Already named one of '10 bands on the horizon in 2007' by the Los Angeles Times the press reaction to The Bird and The Bee has been extraordinary with early confirmed feature coverage including LA Times. Inara George and Greg Kurstin, alias The Bird and The Bee, are an army of two. They listen to everything, and answer to no one. Over the course of 3 years, they whiled away scattered afternoons in Greg's home studio in Echo Park, sequestered in a little world of their own making, creating sunshine-drenched, semippsychedelic ditties. Made up of vocalist Inara George, who has been aptly referred to as 'a modem day Audrey Hepburn with the voice of an angel,' and keyboardist/producer Greg Kurstin, who has lent his talents to records by Beck, The Flaming Lips, Lily Allen, Peaches, and many more, The Bird and The Bee take elements of everything from the Beach Boys to 60's Brazil to electronica, spinning them into this irrepressible collection of then sunshine-drenched, semi-psychedelic ditties.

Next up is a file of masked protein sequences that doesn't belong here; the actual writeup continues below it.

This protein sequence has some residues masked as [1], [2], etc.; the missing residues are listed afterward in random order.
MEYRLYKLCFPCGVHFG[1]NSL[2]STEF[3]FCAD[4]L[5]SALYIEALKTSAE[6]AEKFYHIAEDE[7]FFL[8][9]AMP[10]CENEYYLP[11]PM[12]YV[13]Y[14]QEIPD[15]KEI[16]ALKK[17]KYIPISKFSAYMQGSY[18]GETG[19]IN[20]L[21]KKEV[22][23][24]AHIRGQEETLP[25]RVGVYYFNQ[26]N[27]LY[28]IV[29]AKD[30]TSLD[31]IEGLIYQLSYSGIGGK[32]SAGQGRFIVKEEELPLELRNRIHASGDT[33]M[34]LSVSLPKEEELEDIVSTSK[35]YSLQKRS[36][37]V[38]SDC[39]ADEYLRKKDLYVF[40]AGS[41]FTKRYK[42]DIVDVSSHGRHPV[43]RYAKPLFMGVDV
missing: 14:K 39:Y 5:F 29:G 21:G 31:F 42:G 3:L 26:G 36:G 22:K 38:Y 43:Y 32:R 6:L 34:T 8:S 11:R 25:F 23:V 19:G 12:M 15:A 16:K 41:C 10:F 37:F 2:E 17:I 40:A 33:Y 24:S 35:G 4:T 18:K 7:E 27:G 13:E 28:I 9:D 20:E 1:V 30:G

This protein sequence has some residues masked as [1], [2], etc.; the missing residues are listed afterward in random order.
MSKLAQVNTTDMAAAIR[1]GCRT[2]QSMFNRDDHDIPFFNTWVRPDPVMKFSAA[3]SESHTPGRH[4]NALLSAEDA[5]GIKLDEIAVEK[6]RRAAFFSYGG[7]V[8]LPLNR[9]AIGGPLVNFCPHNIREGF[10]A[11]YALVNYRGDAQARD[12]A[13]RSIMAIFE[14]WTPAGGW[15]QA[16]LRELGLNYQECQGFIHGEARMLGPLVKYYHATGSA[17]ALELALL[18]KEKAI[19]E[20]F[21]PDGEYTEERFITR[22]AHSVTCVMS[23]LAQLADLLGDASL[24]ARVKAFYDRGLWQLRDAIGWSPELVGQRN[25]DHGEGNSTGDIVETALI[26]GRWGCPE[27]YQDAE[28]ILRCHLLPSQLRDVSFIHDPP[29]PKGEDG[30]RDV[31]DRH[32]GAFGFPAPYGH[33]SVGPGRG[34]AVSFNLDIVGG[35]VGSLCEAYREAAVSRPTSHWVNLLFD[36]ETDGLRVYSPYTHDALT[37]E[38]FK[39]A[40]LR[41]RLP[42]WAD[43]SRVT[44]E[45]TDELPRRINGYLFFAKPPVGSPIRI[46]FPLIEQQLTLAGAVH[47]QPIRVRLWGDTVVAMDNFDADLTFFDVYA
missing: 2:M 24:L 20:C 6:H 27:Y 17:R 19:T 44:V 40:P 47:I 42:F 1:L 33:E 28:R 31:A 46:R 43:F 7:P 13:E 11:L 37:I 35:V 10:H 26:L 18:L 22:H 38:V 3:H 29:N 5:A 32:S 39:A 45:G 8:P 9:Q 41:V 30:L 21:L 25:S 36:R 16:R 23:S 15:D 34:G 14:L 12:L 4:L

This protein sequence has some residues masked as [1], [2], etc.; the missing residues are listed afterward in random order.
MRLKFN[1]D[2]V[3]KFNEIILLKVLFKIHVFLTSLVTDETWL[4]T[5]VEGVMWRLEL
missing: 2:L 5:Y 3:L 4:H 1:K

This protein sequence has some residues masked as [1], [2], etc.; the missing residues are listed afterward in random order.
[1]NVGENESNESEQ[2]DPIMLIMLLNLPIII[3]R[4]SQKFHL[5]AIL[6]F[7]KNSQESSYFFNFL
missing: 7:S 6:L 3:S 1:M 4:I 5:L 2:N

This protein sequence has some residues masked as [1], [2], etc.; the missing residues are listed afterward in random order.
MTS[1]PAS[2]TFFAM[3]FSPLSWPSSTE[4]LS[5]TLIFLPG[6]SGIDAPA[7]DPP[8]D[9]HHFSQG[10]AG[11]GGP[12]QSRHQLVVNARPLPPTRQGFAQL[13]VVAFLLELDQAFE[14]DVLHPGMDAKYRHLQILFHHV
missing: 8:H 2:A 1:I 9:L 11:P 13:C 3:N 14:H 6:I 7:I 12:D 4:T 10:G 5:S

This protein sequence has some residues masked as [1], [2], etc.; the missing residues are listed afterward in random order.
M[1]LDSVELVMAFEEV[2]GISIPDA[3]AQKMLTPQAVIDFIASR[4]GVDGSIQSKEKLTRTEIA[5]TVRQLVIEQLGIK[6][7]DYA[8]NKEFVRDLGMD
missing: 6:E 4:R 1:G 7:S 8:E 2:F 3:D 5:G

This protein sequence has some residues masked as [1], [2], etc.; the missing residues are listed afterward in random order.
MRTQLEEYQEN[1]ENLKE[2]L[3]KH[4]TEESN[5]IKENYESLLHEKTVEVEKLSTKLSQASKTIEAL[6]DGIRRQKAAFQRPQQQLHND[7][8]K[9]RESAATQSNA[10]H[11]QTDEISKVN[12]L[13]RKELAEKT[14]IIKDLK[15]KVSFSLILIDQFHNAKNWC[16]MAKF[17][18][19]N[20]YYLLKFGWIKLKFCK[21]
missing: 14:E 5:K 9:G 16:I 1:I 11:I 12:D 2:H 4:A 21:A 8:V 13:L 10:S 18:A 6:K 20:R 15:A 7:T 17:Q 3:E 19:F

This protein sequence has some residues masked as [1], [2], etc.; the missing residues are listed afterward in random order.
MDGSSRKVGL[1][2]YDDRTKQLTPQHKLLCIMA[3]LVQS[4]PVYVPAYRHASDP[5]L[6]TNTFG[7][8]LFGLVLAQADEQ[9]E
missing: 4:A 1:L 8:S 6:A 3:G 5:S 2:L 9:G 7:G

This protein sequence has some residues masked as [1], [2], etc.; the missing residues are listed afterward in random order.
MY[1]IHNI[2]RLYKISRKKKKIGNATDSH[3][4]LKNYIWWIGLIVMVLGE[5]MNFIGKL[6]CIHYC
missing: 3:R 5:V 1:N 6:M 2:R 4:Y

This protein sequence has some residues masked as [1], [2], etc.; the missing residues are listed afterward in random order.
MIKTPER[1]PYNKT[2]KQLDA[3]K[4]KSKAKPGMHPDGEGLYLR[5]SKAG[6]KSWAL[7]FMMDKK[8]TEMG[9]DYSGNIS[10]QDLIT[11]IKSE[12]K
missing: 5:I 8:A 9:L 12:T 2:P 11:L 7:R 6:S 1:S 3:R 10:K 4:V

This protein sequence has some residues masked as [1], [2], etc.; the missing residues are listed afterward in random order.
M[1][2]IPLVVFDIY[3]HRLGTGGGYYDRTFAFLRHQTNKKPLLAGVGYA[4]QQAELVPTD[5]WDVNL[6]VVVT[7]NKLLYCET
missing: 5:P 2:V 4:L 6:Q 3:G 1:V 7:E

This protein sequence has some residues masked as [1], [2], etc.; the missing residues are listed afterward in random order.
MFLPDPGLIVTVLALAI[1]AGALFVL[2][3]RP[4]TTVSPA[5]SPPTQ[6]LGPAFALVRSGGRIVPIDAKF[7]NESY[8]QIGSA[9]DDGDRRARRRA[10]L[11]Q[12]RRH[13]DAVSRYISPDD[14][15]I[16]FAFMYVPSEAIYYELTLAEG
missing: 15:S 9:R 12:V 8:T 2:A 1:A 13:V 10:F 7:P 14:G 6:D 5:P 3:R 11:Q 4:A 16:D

As intoxicating as a Brazilian breeze and ironic as a David Lynch night in L.A., the Los Angeles duo the Bird and the Bee make a soothingly hip, deliriously cool blend of pop. Inara George is a breathy singer who channels Astrud Gilberto via Julee Cruise. Although still little known, she's the daughter of the late Lowell George of Little Feat, and she already has recordings out with a couple of other bands. Keyboardist and producer Greg Kurstin has worked with Beck and the Flaming Lips, among many others, and the duo share a passion for that brand of art pop along with the more whimsical indie strains of Le Tigre. The album is overflowing with references from '60s pop harpsichords to girl-group choruses. You half expect Lesley Gore to come out singing harmony on "I'm a Broken Heart," an homage to "It's My Party." A jazz aficionado, Kurstin has put all kinds of jazzbo touches in here, including some unlikely chord changes and tropicalia moods. Only "F*cking Boyfriend," with that phrase chanted in the chorus, seems artlessly out of place on an album that revels in sly innuendo and emotional ambiguity. --John Diliberto